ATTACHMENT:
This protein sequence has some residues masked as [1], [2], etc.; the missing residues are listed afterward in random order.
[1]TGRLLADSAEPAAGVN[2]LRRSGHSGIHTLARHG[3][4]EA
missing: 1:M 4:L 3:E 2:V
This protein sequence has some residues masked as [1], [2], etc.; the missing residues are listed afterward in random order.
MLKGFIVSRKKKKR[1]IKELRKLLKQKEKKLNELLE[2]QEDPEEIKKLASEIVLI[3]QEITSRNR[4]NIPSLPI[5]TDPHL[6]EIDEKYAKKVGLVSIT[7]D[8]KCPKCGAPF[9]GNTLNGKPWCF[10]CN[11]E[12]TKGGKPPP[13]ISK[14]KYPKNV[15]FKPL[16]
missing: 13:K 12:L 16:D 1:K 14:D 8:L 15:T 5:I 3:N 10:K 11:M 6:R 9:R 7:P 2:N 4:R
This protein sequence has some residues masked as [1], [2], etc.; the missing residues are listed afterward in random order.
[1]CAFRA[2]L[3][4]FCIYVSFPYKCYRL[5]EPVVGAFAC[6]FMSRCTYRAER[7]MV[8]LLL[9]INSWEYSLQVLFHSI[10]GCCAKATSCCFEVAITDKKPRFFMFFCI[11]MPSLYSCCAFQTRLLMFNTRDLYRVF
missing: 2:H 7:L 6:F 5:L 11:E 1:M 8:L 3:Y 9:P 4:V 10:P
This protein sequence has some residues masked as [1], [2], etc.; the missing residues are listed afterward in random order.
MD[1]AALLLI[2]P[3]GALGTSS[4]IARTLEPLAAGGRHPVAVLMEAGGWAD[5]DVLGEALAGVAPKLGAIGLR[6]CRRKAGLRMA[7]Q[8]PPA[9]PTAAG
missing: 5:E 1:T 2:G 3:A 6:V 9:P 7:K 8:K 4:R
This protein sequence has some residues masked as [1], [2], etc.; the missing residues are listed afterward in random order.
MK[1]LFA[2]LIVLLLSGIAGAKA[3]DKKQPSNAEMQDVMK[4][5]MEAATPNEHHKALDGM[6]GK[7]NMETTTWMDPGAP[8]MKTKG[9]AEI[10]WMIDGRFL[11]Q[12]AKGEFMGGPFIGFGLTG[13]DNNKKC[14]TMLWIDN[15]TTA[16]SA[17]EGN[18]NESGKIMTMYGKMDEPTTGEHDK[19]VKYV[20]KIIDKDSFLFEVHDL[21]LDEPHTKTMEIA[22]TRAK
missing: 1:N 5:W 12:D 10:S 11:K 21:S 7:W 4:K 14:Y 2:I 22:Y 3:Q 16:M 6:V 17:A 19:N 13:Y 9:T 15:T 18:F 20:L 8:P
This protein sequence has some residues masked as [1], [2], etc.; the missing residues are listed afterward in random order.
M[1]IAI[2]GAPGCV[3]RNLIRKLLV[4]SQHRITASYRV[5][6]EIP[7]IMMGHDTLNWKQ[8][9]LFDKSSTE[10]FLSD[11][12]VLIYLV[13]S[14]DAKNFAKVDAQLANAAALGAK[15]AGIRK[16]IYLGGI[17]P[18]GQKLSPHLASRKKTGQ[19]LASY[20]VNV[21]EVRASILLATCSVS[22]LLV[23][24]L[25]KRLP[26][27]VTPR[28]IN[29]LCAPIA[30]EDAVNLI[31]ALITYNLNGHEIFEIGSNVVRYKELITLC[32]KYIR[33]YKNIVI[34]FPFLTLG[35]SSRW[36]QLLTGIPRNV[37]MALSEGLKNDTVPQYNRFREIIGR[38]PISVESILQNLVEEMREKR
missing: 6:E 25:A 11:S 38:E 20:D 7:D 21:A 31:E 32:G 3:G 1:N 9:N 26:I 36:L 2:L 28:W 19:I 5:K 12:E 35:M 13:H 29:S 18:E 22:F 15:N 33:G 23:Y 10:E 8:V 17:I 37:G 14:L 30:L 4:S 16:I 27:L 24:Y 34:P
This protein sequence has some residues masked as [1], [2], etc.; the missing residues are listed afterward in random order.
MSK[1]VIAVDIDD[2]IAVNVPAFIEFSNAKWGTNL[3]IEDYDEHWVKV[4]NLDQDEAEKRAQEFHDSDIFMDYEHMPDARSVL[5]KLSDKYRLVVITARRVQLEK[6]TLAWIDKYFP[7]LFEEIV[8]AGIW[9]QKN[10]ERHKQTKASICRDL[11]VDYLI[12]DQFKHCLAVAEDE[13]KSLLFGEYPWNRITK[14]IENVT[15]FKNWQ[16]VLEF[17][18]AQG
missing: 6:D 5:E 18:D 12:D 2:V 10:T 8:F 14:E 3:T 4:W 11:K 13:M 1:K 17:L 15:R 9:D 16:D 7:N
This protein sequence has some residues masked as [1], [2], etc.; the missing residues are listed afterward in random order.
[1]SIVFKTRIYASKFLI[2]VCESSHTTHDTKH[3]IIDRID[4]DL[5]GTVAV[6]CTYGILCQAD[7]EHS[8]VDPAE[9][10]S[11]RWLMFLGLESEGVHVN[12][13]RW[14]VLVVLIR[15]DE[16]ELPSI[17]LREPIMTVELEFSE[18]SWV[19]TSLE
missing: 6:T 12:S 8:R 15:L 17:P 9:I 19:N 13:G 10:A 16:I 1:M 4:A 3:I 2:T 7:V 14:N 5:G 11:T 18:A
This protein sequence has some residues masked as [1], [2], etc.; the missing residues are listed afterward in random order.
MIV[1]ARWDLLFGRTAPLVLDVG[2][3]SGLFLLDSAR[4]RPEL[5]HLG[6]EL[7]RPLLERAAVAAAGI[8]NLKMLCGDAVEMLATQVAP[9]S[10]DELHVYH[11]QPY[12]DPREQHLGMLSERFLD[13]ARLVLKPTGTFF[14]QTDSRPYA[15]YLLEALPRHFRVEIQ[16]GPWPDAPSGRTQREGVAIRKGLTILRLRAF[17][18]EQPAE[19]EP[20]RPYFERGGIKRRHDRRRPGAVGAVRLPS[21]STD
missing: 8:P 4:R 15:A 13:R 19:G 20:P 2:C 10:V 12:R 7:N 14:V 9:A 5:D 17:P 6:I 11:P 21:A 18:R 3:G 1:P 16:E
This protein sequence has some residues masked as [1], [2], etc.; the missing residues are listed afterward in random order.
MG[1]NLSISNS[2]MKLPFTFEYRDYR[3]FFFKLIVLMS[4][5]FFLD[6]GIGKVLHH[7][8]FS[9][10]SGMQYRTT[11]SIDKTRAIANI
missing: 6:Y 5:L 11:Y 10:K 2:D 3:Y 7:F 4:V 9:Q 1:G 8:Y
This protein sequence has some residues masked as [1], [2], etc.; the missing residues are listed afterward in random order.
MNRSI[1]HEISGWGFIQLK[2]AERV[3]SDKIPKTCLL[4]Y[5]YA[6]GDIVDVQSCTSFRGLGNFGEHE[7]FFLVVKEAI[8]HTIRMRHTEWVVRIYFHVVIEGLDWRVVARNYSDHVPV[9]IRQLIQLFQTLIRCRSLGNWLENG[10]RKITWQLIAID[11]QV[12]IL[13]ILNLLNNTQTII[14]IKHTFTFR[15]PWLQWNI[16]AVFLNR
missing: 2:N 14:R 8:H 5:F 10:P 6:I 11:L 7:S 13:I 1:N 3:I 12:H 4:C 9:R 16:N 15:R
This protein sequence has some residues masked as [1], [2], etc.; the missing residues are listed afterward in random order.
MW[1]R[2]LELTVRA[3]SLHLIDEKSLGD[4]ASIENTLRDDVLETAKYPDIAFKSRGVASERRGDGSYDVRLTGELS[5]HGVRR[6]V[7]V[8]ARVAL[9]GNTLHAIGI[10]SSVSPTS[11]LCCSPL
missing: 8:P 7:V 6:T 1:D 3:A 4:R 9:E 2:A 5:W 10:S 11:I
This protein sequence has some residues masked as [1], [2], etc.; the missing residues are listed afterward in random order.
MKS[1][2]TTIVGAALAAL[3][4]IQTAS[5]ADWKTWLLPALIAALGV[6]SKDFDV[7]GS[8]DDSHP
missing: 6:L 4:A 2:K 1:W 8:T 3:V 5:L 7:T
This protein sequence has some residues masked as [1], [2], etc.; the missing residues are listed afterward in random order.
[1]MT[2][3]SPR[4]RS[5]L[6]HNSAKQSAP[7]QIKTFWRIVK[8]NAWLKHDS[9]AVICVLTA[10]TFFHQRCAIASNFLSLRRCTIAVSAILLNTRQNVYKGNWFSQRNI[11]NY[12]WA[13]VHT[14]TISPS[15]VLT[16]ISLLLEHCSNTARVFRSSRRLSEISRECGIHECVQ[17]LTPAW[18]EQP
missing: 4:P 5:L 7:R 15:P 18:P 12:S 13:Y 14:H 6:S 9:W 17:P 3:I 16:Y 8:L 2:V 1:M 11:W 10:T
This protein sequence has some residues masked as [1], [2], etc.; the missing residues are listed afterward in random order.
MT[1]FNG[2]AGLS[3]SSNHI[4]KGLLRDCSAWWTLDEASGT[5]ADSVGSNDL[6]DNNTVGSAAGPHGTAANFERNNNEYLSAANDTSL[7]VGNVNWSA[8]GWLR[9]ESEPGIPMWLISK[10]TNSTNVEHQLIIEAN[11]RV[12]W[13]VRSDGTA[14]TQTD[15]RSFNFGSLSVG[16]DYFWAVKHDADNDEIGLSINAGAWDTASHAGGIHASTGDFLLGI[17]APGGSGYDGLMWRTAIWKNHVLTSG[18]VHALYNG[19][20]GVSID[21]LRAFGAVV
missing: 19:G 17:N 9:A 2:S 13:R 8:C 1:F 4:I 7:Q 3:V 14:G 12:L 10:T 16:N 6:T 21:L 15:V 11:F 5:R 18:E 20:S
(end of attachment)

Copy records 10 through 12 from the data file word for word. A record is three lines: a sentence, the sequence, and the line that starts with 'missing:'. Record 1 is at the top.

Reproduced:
This protein sequence has some residues masked as [1], [2], etc.; the missing residues are listed afterward in random order.
MG[1]NLSISNS[2]MKLPFTFEYRDYR[3]FFFKLIVLMS[4][5]FFLD[6]GIGKVLHH[7][8]FS[9][10]SGMQYRTT[11]SIDKTRAIANI
missing: 6:Y 5:L 11:Y 10:K 2:D 3:Y 7:F 4:V 9:Q 1:G 8:Y
This protein sequence has some residues masked as [1], [2], etc.; the missing residues are listed afterward in random order.
MNRSI[1]HEISGWGFIQLK[2]AERV[3]SDKIPKTCLL[4]Y[5]YA[6]GDIVDVQSCTSFRGLGNFGEHE[7]FFLVVKEAI[8]HTIRMRHTEWVVRIYFHVVIEGLDWRVVARNYSDHVPV[9]IRQLIQLFQTLIRCRSLGNWLENG[10]RKITWQLIAID[11]QV[12]IL[13]ILNLLNNTQTII[14]IKHTFTFR[15]PWLQWNI[16]AVFLNR
missing: 2:N 14:R 8:H 5:F 10:P 6:I 11:L 7:S 13:I 1:N 3:I 12:H 4:C 9:R 16:N 15:R
This protein sequence has some residues masked as [1], [2], etc.; the missing residues are listed afterward in random order.
MW[1]R[2]LELTVRA[3]SLHLIDEKSLGD[4]ASIENTLRDDVLETAKYPDIAFKSRGVASERRGDGSYDVRLTGELS[5]HGVRR[6]V[7]V[8]ARVAL[9]GNTLHAIGI[10]SSVSPTS[11]LCCSPL
missing: 8:P 7:V 6:T 1:D 3:A 4:R 9:E 2:A 5:W 10:S 11:I